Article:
Don't Fire that Employee for a Facebook Posting Just Yet
If it hasn't happened to your company yet, it will. One of your employees may post a disparaging remark on-line about the company, company practices or a member of management. The employee may even use profanity in the posting. However, before you react and fire the employee you should know that, depending on the nature of the posting, the employee may be engaging in what the National Labor Relations Board (" … Read More
Medical Marijuana And Your Drug Free Workplace
Arizona's Medical Marijuana Act, (the "Act"), A.R.S. §36-2810, was effective January 1, 2011. Many employers did not know how to incorporate the Act into their existing drug-free workplace policies.
The Act prohibits an employer from discriminating against an employee because he or she is a registered medical marijuana user, but neither the Act nor the ADHS regulations issued to interpret and implement the … Read More
Arizona's Notice of Claim Statute- Jumping Through Hoops When Suing State Government or Its Agencies or Political Subdivisions
By David N. Farren
For 20 years, the State of Arizona, its agencies and political subdivisions have held a secret weapon to thwart claims made against them for everything from breach of employment contracts to gross negligence in providing public services. The Arizona Notice of Claim Statute was enacted in 1994, and it has been a trap for the unwary ever since.
The Notice of Claim Statute lurks behind any claim … Read More
Contractual Attorney Fee Awards May be Contested
In a recent decision, the Arizona Court of Appeals, Division One, issued a ruling moving the burden of proving reasonableness of attorneys' fees sought by a successful party to the applicant. The underlying contract contained a fee shifting provision.
In Geller v. Lesk, P.3d 2012, 2012 WL 4364241 (App. Sept. 25, 2012), the Court of Appeals held that even where there is a contractual fee … Read More
Arizona Court of Appeals Decision Adds Confusion to the Interpretation of the Anti-Deficiency Statutes
In a decision issued on December 27, 2011, the Arizona Court of Appeals held that Arizona's anti-deficiency statute applies to debtors who purchase vacant land with the intent to reside on the property upon completion of construction of a home even if they do not complete construction or actually occupy the property.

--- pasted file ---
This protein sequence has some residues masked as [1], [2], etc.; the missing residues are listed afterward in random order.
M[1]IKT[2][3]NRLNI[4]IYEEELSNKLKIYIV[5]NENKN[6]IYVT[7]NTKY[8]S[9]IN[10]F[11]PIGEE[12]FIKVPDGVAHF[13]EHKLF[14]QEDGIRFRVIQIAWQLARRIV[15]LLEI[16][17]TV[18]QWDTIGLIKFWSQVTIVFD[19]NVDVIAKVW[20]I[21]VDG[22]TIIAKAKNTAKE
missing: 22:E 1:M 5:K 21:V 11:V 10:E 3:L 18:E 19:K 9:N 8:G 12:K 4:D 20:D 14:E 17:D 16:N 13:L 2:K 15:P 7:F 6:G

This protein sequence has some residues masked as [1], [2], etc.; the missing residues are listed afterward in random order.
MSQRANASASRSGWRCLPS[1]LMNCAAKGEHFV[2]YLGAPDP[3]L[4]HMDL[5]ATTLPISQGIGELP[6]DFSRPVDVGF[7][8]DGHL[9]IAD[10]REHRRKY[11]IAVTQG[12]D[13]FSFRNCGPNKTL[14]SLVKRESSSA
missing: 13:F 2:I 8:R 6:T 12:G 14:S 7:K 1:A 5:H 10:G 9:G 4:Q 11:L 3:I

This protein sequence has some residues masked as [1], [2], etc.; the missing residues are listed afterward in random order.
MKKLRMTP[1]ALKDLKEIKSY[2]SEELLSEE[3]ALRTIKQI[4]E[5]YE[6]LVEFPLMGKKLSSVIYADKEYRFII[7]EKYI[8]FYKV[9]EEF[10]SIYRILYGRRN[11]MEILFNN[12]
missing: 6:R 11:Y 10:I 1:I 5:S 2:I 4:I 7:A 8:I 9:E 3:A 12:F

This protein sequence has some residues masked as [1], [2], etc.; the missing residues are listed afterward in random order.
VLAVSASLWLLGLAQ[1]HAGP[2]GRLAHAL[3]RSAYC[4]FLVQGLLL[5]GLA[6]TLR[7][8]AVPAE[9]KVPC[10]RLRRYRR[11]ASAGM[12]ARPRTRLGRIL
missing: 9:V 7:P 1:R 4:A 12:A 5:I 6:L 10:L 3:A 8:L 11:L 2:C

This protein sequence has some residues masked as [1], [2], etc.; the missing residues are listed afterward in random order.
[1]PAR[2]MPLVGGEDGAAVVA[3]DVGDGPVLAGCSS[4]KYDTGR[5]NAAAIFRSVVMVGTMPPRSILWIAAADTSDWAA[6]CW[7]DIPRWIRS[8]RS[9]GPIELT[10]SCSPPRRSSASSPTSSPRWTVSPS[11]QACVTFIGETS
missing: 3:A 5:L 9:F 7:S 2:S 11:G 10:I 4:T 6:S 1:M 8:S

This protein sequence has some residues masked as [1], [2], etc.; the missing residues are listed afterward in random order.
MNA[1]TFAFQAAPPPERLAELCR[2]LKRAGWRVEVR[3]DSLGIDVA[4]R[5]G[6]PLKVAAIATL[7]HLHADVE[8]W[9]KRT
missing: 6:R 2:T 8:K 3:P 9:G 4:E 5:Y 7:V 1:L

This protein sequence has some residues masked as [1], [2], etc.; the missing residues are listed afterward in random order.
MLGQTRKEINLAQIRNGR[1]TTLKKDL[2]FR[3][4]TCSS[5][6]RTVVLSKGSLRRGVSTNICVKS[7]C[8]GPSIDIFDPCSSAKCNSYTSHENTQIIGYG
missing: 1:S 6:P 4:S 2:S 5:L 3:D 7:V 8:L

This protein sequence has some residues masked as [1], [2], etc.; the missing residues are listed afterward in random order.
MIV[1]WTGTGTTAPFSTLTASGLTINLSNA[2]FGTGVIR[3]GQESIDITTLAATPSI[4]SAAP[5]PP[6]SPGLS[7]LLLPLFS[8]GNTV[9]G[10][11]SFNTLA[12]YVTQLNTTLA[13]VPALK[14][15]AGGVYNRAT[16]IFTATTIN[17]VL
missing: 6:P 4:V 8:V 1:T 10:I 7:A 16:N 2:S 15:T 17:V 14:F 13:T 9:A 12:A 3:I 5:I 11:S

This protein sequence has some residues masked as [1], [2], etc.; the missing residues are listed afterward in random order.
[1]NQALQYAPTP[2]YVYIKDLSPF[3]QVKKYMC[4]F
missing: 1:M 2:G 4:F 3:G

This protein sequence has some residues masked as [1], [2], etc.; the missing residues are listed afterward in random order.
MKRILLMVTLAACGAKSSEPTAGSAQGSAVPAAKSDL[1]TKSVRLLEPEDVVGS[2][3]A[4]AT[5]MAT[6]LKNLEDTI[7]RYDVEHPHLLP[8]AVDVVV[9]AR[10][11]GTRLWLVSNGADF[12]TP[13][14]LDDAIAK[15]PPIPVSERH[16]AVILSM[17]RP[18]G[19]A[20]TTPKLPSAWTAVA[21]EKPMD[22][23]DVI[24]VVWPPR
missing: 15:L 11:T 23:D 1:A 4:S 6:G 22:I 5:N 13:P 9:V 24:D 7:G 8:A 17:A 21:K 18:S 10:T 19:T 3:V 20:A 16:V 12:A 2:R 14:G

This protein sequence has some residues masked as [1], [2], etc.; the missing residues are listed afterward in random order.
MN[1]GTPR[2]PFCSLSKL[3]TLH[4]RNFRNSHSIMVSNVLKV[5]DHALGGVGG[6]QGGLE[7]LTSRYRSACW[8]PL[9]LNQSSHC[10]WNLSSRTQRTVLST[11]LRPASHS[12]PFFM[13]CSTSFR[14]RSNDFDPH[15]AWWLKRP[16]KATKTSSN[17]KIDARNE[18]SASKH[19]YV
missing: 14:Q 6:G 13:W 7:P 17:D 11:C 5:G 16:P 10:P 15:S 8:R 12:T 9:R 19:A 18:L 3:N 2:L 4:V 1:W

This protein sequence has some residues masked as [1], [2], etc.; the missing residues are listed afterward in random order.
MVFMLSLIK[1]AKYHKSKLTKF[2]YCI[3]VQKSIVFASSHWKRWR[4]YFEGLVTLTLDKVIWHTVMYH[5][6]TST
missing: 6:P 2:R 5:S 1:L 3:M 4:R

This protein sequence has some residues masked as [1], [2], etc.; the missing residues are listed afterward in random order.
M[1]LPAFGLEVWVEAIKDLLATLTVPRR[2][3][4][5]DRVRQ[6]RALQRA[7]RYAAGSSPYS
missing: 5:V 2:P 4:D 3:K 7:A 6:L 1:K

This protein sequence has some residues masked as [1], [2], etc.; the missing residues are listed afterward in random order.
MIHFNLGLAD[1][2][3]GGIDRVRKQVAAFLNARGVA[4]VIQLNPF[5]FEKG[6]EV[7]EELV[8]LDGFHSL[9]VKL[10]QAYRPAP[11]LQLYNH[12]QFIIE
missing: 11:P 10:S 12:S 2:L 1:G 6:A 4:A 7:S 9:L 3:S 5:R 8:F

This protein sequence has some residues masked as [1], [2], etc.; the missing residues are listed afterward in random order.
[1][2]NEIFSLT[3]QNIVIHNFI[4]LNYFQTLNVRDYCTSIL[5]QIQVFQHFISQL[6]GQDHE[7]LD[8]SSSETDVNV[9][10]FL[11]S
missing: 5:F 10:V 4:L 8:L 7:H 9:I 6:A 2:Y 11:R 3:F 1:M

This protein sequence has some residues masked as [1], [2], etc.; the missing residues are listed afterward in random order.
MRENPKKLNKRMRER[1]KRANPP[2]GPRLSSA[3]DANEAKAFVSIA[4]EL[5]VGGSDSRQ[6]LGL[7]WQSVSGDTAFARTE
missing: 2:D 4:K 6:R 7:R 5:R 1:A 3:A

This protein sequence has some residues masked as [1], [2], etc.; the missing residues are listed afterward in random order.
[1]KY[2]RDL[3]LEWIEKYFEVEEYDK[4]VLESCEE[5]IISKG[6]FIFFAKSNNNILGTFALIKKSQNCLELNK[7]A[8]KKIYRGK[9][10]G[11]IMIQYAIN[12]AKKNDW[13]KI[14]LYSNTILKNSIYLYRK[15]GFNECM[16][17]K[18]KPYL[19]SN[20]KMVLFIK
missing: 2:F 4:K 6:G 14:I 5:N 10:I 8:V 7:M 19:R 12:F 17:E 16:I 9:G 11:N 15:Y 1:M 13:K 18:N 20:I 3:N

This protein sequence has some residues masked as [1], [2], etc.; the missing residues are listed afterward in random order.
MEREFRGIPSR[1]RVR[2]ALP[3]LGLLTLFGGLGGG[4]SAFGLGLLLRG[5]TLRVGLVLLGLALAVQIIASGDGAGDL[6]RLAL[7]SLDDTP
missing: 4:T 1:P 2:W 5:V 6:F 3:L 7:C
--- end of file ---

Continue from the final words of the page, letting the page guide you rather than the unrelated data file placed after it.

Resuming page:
In M&I Marshall & Ilsley Bank v. Mueller, 1 CA-CV 10-0804, the debtors purchased a … Read More
I Don't Think We are Going to Remain Friends - What Happens When Owners of Closely Held Companies are Deadlocked or in Dispute with Each Other or Former Employees
You and a friend, family member, or even a spouse, decided to go into business together. At first, things were great because of the possibilities and the excitement that new challenges bring. You may have formed a corporation, a limited liability company, a partnership or even operated as a sole proprietorship. If there are only two of you, you might have owned the company equally, which … Read More
Are There Fiduciary Duties Between Members in an Arizona LLC?
In 1992, the Arizona legislature enacted the Arizona Limited Liability Company Act. Since that time the LLC has become the entity of choice for many individuals, businesses, partners and investors. While there obviously are differences between corporations and LLCs, attorneys in Arizona have always believed that there were many similarities.
For instance, when you form a corporation Articles of … Read More
Not All Customer Lists Are Trade Secrets
In a case decided this past April, the Arizona Court of Appeals found that whether a business's customer list is a trade secret requires a factual inquiry. Calisi v. Unified Financial Services, LLC, Case No. 1 CA-CV-0812. The court's holding requires a two part inquiry to determine whether a customer list is, in fact, a trade secret.
First, a trial court must determine whether the customer list has been kept … Read More
BFF's With the Court: How Can My Group Be a Friend of the Court?
How Might an Amicus Curiae Brief Assist my Organization and its Members?
When you think about it, an amicus brief - "friend of the court" is a quite agreeable concept. As a non-party to the case, with no direct interest in the outcome, you can explain to the court - as a friend, not a litigant - why its ultimate decision has larger ramifications. Last March, 212 members of Congress made news by filing … Read More
Commercial General Liability Insurance
A business benefits from adequate commercial general liability coverage, sometimes referred to as "CGL" insurance. Such a policy protects if someone is injured at the place of business. It also covers damage or injuries caused by company employees at a customer place of business or home. Typically, there are four basic categories of coverage in a CGL policy. These include: bodily injury; property damage; personal … Read More